Miami Dolphins might solve red-zone woes by going to air
If Joe Philbin’s time in Green Bay – not to mention Monday’s practice – is any indication, the new-look Dolphins will look to pass more in the red zone.
07/31/2012 12:01 AM
07/31/2012 1:23 AM
The red zone was the dead zone for the Miami Dolphins in 2011, the place where promising drives too often grounded to a halt.
A possible fix in Joe Philbin’s first year: Take to the air.
If Philbin’s time in Green Bay – not to mention Monday’s practice – is any indication, the new-look Dolphins could be frequent fliers this fall.
The focus of Monday’s padded practice was offense and defense execution inside the 20, and while the sample size was just a few dozen plays, the days of three-runs-and-a-Carpenter appear to be over.
First-and-10 from the 15? That was a passing down, at least on this day. Second and third downs were more of the same.
“Diversity really helps in the red zone. It keeps teams guessing,” said guard Richie Incognito. “[Last year,] it always seemed like when we’d get down there we were one-dimensional.”
Predictability (along with execution issues) resulted in the Dolphins finishing 24th league-wide in red-zone efficiency last year, scoring a touchdown on just 47 percent of possessions inside the 20.
That futility was a big reason why the club averaged a shade over 20 points per game – eighth-worst in the NFL. Five of Miami’s 10 losses last year were by three points or fewer – meaning one more successful trip into the red zone would have won each of those games.
“We were awful last year,” said tight end Anthony Fasano, who had three of Miami’s 15 red-zone receiving touchdowns. “That was probably the worst part of our offense, at least early on in the season.”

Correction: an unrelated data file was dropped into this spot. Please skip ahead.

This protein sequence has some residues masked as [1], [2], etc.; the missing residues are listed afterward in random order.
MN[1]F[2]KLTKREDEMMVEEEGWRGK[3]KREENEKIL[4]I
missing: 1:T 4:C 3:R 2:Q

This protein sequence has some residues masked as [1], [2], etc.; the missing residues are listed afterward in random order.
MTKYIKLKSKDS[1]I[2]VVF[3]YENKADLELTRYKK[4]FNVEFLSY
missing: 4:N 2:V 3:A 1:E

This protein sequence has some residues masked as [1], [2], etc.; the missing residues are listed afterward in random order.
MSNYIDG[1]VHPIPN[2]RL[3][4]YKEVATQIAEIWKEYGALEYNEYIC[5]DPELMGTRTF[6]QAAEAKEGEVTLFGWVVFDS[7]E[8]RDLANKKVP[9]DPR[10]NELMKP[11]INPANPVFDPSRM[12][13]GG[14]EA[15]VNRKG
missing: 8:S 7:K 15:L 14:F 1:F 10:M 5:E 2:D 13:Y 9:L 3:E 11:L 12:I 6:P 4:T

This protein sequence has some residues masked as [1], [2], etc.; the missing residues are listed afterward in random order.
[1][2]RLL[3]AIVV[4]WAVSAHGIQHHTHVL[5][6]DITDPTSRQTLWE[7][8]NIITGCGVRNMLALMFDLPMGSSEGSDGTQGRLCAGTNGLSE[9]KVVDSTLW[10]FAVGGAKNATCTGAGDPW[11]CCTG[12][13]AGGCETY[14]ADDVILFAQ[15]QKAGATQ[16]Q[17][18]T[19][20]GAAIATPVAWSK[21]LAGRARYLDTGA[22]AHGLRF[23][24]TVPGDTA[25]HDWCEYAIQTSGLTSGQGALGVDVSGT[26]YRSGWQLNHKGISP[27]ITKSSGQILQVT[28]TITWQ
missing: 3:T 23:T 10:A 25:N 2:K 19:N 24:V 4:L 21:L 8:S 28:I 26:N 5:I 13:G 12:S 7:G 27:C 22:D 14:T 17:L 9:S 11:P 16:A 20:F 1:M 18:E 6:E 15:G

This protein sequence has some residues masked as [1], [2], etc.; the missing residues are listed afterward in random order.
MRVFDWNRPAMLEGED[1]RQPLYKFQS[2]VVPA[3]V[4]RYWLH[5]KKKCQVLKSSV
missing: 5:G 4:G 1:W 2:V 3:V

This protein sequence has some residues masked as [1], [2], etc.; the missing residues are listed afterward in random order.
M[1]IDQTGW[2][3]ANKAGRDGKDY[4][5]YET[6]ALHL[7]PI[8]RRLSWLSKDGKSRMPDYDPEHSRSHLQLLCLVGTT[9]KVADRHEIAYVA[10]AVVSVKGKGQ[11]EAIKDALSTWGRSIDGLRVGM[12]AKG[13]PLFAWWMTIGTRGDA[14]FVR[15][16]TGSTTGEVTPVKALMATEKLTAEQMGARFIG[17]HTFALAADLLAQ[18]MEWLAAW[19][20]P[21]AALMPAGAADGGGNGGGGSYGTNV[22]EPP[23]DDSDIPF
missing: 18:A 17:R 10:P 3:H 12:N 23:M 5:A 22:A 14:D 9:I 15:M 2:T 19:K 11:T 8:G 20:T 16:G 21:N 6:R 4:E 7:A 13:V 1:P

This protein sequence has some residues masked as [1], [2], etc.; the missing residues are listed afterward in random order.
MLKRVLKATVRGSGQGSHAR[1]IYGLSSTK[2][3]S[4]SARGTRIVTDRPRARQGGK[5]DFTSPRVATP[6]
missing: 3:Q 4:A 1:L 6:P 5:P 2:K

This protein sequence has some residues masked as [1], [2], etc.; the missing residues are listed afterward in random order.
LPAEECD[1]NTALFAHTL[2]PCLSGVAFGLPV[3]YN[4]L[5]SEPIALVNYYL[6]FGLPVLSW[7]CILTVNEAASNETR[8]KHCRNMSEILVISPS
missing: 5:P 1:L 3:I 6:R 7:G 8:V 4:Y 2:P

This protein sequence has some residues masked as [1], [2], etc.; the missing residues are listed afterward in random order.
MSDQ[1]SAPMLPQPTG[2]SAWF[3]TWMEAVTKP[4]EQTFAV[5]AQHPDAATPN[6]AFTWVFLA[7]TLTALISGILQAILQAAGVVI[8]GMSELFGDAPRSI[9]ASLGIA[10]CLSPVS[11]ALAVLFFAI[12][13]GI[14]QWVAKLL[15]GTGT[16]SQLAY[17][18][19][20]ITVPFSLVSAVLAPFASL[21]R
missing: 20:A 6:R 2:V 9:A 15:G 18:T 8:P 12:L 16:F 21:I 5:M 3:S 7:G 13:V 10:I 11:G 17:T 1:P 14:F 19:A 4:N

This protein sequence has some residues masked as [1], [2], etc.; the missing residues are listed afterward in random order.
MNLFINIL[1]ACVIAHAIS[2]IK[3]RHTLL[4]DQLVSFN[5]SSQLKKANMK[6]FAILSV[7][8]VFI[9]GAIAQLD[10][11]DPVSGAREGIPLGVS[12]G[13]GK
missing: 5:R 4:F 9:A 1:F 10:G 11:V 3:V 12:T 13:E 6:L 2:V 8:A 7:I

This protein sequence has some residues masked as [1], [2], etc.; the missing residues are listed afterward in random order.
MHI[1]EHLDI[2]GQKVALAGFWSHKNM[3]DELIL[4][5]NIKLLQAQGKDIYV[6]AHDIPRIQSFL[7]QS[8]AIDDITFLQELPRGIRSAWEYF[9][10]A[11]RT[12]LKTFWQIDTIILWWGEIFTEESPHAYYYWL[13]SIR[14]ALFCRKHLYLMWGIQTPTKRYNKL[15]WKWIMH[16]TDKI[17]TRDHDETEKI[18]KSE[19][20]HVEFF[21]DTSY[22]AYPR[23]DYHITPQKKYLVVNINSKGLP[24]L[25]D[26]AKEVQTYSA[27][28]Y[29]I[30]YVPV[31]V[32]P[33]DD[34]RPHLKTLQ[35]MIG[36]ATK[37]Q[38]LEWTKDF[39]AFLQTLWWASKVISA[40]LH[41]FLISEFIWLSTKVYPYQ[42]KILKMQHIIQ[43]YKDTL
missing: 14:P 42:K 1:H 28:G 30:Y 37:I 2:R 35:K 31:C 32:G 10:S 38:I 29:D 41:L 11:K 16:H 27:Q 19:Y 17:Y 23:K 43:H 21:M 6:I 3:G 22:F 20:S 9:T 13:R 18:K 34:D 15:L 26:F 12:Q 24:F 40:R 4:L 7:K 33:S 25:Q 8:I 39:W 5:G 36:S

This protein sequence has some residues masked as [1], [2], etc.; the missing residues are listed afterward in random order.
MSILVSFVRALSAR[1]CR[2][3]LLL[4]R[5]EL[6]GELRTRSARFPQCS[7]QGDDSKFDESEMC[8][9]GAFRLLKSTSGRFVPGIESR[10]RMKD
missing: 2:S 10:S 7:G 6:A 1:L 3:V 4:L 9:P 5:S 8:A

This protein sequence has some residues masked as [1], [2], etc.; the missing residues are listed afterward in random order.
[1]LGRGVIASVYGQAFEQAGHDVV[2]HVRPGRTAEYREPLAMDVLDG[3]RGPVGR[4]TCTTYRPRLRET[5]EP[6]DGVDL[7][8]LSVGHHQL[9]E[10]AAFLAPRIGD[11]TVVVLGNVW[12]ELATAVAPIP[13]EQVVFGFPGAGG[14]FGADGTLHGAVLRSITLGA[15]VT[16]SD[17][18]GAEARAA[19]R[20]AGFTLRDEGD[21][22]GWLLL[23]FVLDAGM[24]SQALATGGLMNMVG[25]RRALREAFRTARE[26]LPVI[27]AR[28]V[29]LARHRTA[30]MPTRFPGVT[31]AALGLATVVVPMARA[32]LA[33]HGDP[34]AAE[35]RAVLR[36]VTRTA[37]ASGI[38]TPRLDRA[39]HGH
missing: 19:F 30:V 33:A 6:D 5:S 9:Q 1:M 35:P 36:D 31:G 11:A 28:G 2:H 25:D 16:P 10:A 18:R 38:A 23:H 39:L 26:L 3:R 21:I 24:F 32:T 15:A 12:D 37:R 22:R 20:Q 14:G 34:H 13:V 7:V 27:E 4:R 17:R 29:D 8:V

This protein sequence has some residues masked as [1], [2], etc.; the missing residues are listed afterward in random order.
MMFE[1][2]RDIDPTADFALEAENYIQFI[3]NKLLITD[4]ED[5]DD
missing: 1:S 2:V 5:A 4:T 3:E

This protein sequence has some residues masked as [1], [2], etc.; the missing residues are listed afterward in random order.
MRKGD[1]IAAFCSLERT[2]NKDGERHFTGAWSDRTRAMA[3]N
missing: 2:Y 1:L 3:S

Meanwhile in Green Bay, with Philbin as offensive coordinator (although not calling plays), the Packers were nearly unstoppable close to the goal line, scoring on 65 percent of red-zone possessions. In turn, the Packers led the league in scoring, averaging two more touchdowns per game than Miami.
Granted, having the MVP (Aaron Rodgers), Pro Bowlers at fullback and receiver and power-forward-on-grass Jermichael Finley at tight end surely helps. But the Packers were also successful because they took conventional football wisdom and turned it on its ear. The closer they got to the goal line, the more it seemed they threw.
Of the Packers’ 42 red-zone touchdowns last year, 31 were through the air, including 15 from five or fewer yards – situations in which other coaches would often run. And Rodgers spread it around, connecting with Finley for eight red-zone scores, Jordy Nelson for seven and Greg Jennings for five.
The Dolphins played more to their script inside the 20 last year, with 40 percent of their red-zone scores coming on the ground.
“You can try to look at Green Bay and see what to expect, but we’re a totally different team,” Fasano added. “We look to have the same or better red zone efficiency. However we can get it in, running or passing, I think we’re going to do that.”
On Monday, quarterback David Garrard again got the majority of snaps with the first team, with mixed success. While Philbin showed a willingness to trust his quarterbacks with the ball, Garrard and Matt Moore at times struggled to shed the pass-rush and connect with open receivers. On more than one occasion, free-running blitzers met the Fins’ quarterbacks before they could even plant their back feet.
Moore did score on a quarterback draw, and Garrard hooked up a couple of times with Davone Bess for touchdowns, a few bright spots in an otherwise trying day.
The Fins also need to decide who gets the ball when they run in short-yardage. Monday, like much of last year, both Reggie Bush and Daniel Thomas got their shot.
Bush scored four red-zone rushing touchdown in 2011 but averaged just 3.0 yards per carry in such situations. On Monday, he fumbled inside the 20. Thomas, who at 233 pounds is considered a more physical, between-the-tackles runner, managed just 1.4 yards per attempt in the red zone in 2011. He found little daylight in Monday morning’s session.
“We’re still not real crisp yet,” Philbin said. “I’m not panicking yet because we’ve only been in pads for two days.
“Offensively your space is restrictive, so you’ve got to be a little more precise, especially when you’re throwing the football.”
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